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Chemistry Dictionary Terminology "A"
Chemistry Dictionary Terminology "M"
Magnetic Quantum Number (mc)
Quantum mechanical solution to a wave equation that designates the particular orbital within a given set (s, p, d, f ) in which a electron resides.
A two-armed barometer.
A measure of the amount of matter in an object. Mass is usually measured in grams or kilograms.
Mass Action Expression
For a reversible reaction, aA + bB cC + dD the product of the concentrations of the products (species on the right), each raised to the power that corresponds to its coefficient in the balanced chemical equation, divided by the product of the concentrations of reactants (species on the left), each raised to the power that corresponds to its coefficient in the balanced chemical equation. At equilibrium the mass action expression is equal to K; at other times it is Q.[C]c[D]d [A]a[B]b = Q, or at equilibrium K
The amount of matter that would be converted into energy if an atom were formed from constituent particles.
The sum of the numbers of protons and neutrons in an atom; an integer.
An instrument that measures the charge-to-mass ratio of charged particles.
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Anything that has mass and occupies space.
The sequence of steps by which reactants are converted into products.
The temperature at which liquid and solid coexist in equilibrium; also the freezing point.
The shape assumed by the surface of a liquid in a cylindrical container.
An element below and to the left of the stepwise division (metalloids) in the upper right corner of the periodic table; about 80% of the known elements are metals.
Bonding within metals due to the electrical attraction of positively charges metal ions for mobile electrons that belong to the crystal as a whole.
Conduction of electrical current through a metal or along a metallic surface.
Elements with properties intermediate between metals and nonmetals: B, Al, Si, Ge, As, Sb, Te, Po, and At.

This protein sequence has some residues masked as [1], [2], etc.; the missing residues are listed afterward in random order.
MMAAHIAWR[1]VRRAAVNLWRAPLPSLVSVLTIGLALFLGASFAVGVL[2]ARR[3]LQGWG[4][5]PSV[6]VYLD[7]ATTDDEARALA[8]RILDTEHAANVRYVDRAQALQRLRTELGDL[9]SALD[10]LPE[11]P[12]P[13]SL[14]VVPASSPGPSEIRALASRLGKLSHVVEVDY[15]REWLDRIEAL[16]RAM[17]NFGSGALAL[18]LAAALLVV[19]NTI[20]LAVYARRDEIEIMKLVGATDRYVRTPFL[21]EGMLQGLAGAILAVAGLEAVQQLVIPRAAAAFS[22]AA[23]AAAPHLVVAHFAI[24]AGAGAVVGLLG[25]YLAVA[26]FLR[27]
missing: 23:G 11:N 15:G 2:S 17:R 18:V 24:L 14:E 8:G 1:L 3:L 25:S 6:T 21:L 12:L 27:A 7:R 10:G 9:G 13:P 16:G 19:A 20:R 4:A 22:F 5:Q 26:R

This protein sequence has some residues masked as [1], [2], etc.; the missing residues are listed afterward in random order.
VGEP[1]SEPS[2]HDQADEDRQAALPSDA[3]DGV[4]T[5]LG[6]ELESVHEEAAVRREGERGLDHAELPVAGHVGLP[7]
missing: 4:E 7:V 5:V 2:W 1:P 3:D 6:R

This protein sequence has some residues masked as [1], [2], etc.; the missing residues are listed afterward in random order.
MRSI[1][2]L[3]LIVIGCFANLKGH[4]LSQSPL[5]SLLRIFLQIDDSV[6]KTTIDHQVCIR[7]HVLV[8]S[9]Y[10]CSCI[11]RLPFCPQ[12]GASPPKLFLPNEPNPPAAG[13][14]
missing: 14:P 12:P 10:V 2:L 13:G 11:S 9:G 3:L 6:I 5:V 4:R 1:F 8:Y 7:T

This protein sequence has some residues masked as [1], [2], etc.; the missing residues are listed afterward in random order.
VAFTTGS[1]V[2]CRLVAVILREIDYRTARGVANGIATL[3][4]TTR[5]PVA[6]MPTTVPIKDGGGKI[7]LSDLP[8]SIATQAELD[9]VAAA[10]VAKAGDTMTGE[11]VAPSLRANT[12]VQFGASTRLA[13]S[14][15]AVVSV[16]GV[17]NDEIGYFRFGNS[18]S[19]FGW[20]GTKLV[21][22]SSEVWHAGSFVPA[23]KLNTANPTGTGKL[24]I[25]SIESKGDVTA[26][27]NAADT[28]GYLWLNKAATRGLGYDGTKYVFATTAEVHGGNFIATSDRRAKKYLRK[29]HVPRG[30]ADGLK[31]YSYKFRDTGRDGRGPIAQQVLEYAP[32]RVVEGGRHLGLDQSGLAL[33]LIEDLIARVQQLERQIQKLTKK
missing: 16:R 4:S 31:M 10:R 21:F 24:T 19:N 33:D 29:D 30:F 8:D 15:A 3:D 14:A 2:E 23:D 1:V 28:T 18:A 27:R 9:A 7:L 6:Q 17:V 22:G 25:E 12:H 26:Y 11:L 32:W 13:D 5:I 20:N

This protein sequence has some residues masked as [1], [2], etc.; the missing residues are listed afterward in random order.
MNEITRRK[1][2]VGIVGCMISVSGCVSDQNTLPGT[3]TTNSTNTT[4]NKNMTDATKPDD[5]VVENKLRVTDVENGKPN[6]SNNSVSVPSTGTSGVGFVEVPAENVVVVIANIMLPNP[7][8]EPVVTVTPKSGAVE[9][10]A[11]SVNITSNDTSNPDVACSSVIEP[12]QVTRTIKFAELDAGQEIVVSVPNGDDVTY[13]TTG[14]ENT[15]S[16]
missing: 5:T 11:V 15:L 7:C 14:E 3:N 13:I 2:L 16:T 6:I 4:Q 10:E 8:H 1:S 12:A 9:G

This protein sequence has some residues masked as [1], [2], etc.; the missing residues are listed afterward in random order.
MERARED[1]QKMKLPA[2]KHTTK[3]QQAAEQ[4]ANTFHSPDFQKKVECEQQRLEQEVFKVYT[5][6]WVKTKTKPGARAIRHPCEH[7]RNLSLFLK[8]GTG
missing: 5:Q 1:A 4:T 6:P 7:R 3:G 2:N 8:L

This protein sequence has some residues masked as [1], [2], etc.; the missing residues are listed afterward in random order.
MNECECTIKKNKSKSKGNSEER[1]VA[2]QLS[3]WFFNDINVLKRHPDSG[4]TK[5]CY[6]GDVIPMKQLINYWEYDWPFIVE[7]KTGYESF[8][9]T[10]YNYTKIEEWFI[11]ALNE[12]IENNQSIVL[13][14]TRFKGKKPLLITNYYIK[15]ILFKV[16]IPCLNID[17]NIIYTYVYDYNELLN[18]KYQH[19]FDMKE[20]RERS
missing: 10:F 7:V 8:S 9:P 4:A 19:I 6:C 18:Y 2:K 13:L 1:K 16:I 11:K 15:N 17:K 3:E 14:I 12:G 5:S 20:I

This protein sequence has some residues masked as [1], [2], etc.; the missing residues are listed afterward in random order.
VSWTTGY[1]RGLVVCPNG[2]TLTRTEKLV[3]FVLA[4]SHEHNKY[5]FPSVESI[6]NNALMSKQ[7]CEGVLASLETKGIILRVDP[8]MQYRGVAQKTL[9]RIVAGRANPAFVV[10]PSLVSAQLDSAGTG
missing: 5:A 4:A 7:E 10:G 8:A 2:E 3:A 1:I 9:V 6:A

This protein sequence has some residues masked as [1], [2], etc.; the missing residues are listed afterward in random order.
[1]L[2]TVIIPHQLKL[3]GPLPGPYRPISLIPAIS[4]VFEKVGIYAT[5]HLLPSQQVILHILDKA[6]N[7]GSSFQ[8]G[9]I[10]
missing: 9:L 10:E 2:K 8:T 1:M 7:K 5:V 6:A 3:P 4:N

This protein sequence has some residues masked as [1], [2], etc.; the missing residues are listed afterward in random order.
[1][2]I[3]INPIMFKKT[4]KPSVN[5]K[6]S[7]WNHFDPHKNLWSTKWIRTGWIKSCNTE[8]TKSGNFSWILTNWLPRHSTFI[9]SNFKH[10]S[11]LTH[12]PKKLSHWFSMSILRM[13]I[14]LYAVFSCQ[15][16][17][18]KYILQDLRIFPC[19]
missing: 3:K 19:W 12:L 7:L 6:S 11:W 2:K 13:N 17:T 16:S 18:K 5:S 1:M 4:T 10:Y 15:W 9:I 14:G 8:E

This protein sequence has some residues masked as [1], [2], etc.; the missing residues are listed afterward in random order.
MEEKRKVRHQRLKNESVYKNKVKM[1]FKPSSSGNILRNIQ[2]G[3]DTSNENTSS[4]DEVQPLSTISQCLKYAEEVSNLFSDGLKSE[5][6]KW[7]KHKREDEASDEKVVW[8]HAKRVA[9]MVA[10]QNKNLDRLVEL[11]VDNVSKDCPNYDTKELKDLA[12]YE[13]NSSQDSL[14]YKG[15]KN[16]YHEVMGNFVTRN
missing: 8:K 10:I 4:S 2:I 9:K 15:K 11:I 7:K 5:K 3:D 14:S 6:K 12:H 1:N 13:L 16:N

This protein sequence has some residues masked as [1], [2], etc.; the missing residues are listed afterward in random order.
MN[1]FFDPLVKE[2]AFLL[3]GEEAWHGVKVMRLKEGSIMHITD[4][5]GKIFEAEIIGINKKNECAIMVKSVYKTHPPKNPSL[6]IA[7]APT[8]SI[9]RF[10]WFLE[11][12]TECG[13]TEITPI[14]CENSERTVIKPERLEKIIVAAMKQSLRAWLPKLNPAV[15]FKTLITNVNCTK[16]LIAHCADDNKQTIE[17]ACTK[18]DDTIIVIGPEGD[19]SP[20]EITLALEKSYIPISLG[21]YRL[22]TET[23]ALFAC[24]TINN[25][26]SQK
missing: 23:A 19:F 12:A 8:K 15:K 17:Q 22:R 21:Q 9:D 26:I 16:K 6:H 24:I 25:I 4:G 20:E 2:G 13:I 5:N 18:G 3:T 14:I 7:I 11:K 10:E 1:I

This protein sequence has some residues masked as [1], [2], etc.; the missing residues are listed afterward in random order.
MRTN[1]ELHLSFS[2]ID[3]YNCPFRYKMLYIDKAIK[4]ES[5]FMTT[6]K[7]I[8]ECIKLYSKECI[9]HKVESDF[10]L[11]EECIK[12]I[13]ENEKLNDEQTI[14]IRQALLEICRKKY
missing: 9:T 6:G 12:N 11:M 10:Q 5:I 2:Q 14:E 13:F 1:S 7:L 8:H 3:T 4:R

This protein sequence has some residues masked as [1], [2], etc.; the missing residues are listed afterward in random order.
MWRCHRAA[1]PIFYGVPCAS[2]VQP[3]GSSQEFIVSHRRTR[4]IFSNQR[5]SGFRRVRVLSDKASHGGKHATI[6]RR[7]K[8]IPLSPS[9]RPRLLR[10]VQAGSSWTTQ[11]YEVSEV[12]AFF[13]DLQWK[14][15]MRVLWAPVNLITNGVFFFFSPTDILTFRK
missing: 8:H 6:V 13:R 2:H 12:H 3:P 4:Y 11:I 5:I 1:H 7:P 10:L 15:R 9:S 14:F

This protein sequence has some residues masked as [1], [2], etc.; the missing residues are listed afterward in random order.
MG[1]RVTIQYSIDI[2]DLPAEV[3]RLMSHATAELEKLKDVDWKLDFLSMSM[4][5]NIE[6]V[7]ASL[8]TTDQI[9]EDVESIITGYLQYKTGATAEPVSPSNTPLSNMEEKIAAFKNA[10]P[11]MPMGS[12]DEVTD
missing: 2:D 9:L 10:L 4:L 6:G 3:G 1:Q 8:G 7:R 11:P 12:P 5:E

Refers to the overall processes by which metals are extracted from ores.
Reactions in which two compounds react to form two new compounds, with no changes in oxidation number. Reactions in which the ions of two compounds exchange partners.
Method of Initial Rates
Method of determining the rate-law expression by carrying out a reaction with different initial concentrations and analyzing the resultant changes in initial rates.
The ability of one liquid to mix with (dissolve in) another liquid.
A sample of matter composed of two or more substances, each of which retains its identity and properties.
A substance such as hydrogen, deuterium, oxygen or paraffin capable of slowing fast nuetrons upon collision.
Concentration expressed as number of moles of solute per kilogram of solvent.
Number of moles of solute per litre of solution.
Number of moles of a solute that dissolve to produce a litre of saturated solution.
Equation for a chemical reaction in which all formulas are written as if all substances existed as molecules; only complete formulas are used.
Formula that indicates the actual number of atoms present in a molecule of a molecular substance.
The arrangement of atoms (not lone pairs of electrons) around a central atom of a molecule or polyatomic ion.
An orbit resulting from overlap and mixing of atomic orbitals on different atoms. An MO belongs to the molecule as a whole.
Molecular Orbital Theory
A theory of chemical bonding based upon the postulated existence of molecular orbitals.
The mass of one molecule of a nonionic substance in atomic mass units.
The smallest particle of an element or compound capable of a stable, independent existence.
The number of moles of a component of a mixture divided by the total number of moles in the mixture.
Acid that can form only one hydronium ion per molecule; may be strong or weak.
Acid that contains one ionizable hydrogen atom per formula unit.
Nuclide that undergoes nuclear decay.
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